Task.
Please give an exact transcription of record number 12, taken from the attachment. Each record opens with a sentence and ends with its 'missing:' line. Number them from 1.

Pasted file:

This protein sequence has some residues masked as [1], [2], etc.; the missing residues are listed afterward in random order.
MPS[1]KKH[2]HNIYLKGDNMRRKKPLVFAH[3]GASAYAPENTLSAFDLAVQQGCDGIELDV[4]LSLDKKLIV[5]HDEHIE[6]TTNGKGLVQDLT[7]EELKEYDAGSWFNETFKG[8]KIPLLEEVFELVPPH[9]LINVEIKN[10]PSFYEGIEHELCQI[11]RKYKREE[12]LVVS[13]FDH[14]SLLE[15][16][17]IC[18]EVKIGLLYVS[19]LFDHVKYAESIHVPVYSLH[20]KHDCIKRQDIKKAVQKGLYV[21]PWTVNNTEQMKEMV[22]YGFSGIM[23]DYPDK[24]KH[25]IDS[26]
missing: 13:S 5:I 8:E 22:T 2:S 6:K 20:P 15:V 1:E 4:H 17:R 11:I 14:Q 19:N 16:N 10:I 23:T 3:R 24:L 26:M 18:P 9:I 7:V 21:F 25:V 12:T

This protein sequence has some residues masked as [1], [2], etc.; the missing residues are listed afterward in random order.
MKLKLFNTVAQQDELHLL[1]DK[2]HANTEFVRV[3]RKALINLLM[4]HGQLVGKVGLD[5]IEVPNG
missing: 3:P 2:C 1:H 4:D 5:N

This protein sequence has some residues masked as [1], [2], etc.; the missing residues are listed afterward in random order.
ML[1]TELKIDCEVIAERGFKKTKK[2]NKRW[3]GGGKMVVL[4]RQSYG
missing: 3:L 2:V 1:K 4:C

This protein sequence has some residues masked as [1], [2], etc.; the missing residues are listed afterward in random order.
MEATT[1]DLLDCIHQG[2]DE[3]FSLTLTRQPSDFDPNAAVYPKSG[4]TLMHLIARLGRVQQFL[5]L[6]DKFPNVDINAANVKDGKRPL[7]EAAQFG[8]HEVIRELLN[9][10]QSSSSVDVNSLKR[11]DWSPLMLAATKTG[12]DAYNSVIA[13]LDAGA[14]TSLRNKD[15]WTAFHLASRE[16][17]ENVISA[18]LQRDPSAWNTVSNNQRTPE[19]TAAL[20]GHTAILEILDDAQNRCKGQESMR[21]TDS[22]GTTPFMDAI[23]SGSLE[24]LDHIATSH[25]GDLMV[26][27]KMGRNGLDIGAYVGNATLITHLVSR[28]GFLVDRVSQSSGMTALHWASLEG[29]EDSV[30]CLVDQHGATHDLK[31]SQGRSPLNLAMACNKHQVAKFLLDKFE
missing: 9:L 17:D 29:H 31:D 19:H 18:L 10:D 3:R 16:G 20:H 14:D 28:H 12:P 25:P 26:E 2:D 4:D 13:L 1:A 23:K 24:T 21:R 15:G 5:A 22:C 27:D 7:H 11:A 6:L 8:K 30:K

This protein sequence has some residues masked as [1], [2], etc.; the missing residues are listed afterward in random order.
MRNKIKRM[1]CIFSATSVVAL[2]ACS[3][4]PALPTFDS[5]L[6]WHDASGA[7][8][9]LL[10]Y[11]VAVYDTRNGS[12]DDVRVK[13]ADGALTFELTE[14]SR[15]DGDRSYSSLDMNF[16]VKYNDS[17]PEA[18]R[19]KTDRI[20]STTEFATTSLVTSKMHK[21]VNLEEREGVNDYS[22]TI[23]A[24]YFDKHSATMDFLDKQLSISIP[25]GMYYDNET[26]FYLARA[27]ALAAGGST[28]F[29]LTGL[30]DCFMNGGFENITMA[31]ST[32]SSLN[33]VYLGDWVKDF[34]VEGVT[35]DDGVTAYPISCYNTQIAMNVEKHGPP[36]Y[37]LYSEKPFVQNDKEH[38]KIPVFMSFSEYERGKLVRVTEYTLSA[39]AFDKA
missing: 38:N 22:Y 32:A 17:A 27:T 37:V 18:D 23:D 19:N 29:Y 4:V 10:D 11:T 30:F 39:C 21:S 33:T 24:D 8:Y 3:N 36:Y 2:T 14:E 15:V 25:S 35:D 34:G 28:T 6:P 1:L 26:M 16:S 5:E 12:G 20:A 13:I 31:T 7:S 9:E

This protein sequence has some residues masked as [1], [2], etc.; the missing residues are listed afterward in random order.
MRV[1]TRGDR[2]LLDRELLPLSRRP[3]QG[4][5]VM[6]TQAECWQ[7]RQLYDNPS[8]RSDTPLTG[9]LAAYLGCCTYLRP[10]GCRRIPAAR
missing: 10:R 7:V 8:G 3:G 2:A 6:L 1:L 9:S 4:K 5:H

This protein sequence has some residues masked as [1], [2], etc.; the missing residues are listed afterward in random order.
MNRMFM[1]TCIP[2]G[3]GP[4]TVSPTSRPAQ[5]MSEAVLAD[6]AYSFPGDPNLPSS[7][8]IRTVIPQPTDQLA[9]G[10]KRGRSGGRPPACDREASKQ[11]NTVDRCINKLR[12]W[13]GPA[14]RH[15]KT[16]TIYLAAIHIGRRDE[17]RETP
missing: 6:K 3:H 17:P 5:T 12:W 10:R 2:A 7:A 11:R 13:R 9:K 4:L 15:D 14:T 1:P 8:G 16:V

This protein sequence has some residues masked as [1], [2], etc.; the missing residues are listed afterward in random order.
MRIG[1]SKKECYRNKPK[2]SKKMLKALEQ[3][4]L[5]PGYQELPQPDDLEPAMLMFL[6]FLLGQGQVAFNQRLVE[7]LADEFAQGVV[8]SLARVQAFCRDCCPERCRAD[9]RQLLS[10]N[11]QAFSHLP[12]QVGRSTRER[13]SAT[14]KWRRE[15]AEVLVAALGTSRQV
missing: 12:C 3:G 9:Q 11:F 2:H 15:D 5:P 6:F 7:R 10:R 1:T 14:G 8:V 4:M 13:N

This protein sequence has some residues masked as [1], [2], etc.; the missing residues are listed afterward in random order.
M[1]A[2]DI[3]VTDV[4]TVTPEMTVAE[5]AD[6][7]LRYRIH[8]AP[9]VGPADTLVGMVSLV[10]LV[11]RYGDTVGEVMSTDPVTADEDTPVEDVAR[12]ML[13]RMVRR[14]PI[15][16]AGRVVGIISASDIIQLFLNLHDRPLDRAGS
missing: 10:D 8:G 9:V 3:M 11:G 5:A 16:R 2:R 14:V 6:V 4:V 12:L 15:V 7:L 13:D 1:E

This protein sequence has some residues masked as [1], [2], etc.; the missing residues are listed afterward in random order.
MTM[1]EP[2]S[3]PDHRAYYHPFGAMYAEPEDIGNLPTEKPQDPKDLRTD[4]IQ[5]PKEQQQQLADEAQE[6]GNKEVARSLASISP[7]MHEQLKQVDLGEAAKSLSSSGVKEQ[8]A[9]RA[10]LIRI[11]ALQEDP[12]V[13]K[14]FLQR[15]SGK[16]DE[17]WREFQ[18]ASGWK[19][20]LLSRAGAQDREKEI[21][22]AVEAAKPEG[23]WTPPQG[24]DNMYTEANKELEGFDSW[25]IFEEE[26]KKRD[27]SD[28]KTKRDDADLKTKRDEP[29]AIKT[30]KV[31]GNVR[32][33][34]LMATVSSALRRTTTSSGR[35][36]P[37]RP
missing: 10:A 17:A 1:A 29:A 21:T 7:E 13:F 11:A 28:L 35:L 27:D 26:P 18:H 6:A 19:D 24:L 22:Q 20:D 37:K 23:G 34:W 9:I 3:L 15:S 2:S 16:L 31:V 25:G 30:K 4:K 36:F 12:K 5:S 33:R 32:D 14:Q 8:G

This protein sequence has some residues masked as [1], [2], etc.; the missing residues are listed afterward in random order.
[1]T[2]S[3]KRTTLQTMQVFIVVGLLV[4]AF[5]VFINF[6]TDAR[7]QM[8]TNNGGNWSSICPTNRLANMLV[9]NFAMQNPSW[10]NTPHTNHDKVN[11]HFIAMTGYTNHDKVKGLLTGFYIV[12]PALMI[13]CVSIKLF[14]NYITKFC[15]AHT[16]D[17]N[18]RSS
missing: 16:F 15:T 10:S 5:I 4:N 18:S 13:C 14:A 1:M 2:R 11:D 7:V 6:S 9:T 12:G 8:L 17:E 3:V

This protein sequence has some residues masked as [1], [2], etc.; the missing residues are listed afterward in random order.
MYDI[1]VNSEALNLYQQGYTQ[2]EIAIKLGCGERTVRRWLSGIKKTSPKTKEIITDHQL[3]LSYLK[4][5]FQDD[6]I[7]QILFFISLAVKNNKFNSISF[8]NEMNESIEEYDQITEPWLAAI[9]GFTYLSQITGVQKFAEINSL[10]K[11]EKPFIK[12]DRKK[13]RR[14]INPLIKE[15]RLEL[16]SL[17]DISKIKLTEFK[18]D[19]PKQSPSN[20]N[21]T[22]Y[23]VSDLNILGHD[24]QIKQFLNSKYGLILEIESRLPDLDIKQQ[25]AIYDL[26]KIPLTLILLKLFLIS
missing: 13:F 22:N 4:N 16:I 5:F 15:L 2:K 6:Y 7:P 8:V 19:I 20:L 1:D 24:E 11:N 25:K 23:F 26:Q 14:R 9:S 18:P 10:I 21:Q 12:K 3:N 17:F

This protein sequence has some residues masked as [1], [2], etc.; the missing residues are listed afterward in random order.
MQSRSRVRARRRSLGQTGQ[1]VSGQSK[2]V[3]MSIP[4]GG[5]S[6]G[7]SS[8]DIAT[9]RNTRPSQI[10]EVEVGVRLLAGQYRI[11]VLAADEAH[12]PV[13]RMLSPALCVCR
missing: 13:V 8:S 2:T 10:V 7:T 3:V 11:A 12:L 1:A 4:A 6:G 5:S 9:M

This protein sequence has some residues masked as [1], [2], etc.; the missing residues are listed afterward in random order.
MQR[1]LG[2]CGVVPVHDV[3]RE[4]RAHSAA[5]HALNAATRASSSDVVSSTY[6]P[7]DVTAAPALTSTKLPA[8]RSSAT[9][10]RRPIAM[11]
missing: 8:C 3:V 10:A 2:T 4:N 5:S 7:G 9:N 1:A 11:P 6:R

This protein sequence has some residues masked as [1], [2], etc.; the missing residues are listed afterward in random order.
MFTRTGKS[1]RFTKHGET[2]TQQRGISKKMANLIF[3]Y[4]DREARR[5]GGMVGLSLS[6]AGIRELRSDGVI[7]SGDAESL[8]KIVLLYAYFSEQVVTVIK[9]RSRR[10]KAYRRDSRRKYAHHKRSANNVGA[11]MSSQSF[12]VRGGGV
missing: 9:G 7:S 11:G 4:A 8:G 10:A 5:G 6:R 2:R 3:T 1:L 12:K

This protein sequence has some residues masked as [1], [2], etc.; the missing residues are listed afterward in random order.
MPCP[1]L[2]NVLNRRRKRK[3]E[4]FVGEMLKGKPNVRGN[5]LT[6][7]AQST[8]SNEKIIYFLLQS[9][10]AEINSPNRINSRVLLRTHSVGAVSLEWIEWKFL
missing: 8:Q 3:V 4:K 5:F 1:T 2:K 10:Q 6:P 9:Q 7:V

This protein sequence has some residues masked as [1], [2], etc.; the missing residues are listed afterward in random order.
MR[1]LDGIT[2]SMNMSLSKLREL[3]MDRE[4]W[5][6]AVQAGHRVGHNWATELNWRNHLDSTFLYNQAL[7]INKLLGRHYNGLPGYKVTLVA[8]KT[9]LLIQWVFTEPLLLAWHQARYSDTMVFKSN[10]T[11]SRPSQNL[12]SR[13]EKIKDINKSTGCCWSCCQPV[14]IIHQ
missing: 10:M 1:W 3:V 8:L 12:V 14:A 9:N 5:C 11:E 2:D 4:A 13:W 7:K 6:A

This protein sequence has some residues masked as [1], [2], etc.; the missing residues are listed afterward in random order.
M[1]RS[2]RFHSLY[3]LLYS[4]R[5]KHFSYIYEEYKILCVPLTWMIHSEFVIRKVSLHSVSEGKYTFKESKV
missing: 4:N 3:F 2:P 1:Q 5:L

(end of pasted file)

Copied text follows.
This protein sequence has some residues masked as [1], [2], etc.; the missing residues are listed afterward in random order.
MYDI[1]VNSEALNLYQQGYTQ[2]EIAIKLGCGERTVRRWLSGIKKTSPKTKEIITDHQL[3]LSYLK[4][5]FQDD[6]I[7]QILFFISLAVKNNKFNSISF[8]NEMNESIEEYDQITEPWLAAI[9]GFTYLSQITGVQKFAEINSL[10]K[11]EKPFIK[12]DRKK[13]RR[14]INPLIKE[15]RLEL[16]SL[17]DISKIKLTEFK[18]D[19]PKQSPSN[20]N[21]T[22]Y[23]VSDLNILGHD[24]QIKQFLNSKYGLILEIESRLPDLDIKQQ[25]AIYDL[26]KIPLTLILLKLFLIS
missing: 13:F 22:N 4:N 16:I 5:F 15:L 2:K 6:Y 7:P 8:V 19:I 20:L 1:D 24:E 11:N 25:K 23:F 26:Q 14:R 9:S 18:P 10:I 21:Q 12:K 3:N 17:F